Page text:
Watermelon Is Good for Your Brain

Mark Twain said this about watermelon: “It is chief of this world’s luxuries…..When one has tasted it, he knows what angels eat.” He was right. Children eat a lot of watermelon. Adults, not so much.

Watermelon is good for the brain

Some foods are fun to eat. They’re even better when they’re good for your brain. Food has the power to heal your brain, and the chemical components in what you eat have powerful effects on the way your mind works. That’s why my favorite summer brain food treat is watermelon.

Watermelon Nutrition Facts

Watermelon fruit and watermelon seeds have a virtual warehouse of nutrients essential for a healthy brain and body. Low in calories and high in fibre, watermelon has a number of health benefits, particularly for older adults.

Watermelon has the highest concentration of lycopene (a powerful antioxidant) of any fresh fruit or vegetable. It helps quench the free radicals that contribute to conditions like asthma, atherosclerosis, diabetes, colon cancer and arthritis. Not only that, it’s a certified heart-healthy food by the American Heart Association. And, what’s good for your heart is good for your brain.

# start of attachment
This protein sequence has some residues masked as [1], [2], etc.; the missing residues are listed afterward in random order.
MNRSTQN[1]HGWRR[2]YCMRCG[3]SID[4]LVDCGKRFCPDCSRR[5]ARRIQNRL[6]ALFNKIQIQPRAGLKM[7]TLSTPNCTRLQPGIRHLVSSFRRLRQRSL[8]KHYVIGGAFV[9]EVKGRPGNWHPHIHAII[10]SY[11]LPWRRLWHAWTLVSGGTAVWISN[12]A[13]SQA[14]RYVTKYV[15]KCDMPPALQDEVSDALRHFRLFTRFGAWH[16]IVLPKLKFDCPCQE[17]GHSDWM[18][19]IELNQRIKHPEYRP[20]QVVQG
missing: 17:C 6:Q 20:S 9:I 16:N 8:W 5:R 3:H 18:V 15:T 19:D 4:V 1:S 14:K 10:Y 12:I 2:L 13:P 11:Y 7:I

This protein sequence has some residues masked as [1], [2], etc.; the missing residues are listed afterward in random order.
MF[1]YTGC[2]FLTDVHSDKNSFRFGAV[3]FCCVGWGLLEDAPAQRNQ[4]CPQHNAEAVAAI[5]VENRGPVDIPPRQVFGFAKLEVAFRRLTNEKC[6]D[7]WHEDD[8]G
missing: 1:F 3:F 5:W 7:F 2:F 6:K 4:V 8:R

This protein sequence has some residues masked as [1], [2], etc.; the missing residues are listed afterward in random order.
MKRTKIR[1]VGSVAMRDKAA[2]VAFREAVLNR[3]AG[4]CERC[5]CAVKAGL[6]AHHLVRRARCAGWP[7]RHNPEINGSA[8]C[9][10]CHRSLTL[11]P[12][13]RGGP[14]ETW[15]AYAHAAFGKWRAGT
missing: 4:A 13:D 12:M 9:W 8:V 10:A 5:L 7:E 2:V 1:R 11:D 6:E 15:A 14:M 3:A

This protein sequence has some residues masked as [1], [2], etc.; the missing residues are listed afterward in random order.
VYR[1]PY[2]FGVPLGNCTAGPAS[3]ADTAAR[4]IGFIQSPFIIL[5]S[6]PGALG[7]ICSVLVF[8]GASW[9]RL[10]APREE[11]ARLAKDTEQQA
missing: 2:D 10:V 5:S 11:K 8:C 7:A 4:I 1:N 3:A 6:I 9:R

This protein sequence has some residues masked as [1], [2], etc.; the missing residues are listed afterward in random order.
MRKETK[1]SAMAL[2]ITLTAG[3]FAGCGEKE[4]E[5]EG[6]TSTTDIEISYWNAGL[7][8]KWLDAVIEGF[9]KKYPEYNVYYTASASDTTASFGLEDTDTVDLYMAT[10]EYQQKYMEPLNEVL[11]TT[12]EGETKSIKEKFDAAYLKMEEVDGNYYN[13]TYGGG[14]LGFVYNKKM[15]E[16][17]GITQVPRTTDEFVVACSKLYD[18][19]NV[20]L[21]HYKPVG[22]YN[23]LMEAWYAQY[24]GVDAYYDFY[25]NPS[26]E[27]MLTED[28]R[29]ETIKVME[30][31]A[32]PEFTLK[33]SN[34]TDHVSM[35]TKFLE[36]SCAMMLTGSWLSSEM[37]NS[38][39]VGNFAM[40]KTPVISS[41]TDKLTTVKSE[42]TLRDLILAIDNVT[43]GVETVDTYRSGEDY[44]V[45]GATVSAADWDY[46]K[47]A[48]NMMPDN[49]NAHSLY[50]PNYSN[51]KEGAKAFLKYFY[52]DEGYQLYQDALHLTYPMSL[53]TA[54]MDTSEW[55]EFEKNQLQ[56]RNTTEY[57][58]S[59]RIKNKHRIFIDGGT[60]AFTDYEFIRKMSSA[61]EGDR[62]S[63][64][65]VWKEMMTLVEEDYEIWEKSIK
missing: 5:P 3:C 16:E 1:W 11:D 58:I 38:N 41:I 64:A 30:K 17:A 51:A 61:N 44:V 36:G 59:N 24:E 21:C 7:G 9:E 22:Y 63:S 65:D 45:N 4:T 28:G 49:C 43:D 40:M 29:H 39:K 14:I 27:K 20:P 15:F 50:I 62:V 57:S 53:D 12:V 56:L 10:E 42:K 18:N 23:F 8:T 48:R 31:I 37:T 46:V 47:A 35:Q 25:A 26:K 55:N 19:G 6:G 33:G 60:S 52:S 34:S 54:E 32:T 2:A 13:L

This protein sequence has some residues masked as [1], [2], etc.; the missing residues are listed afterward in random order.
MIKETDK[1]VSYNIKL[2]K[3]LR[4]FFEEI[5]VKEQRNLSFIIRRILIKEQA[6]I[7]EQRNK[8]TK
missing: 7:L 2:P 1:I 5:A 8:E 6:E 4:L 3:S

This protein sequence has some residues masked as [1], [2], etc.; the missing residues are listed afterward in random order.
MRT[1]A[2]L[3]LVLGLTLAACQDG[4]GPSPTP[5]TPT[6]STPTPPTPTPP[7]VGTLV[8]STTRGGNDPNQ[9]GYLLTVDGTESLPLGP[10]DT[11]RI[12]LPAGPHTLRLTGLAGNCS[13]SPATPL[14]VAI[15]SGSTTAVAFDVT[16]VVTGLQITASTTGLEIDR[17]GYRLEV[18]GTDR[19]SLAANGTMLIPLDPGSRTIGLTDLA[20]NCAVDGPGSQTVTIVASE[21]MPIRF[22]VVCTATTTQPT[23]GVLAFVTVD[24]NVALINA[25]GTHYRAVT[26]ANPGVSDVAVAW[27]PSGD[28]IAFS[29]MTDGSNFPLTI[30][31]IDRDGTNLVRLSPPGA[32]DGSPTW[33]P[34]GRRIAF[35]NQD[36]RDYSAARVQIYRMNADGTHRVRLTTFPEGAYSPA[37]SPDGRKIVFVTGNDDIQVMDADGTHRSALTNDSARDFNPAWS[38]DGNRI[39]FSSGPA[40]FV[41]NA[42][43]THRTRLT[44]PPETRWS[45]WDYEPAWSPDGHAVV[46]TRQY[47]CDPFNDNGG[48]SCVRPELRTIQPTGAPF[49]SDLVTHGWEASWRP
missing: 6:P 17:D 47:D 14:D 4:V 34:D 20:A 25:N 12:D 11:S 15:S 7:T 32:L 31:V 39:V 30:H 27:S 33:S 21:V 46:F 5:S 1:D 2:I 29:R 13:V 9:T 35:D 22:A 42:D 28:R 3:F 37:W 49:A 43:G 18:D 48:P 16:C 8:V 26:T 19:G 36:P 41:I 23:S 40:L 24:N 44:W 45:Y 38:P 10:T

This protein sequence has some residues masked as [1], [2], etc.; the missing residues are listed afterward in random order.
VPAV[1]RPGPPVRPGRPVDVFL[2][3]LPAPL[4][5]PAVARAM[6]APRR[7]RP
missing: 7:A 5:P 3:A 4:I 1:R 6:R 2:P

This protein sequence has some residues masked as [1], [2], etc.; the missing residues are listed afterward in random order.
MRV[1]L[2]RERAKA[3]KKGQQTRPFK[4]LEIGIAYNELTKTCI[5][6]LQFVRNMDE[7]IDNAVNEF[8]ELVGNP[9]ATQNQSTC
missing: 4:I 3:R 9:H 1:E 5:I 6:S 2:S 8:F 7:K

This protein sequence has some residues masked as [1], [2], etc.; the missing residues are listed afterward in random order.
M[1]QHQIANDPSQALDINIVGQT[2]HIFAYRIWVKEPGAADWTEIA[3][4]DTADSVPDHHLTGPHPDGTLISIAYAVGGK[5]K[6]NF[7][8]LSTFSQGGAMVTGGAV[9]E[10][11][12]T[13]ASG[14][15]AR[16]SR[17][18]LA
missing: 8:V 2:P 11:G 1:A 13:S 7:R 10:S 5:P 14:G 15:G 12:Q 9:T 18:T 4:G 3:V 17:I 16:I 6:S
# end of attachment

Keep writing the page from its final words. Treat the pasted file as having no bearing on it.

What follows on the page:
It’s also high in citrulline, an amino acid used by the body to make arginine, which helps maintain your arteries, blood flow and cardiovascular function. Watermelon seeds are also a source of potassium, which helps muscle and nerve function. They’re also rich in protein and contain vitamin B6 and B1, which, when combined, boost energy.

Watermelon is great in salads and smoothies, and is a nutritious snack. Or, purée watermelon, cantaloupe and kiwi together. Swirl in a little plain yogurt and serve as refreshing cold soup. Remember, what you eat literally becomes you and you have a choice in what you are made of.

About the Writer

Terry Small

Terry is a master teacher and Canada's leading learning skills specialist. The author of the Brain Bulletin (with over 34,000 subscribers worldwide), Terry is a sought-after speaker at workshops and conferences. For over 33 years, Terry has been giving seminars on the brain to organizations around the world, and has presented his ideas to over 238,000 people in 23 countries.

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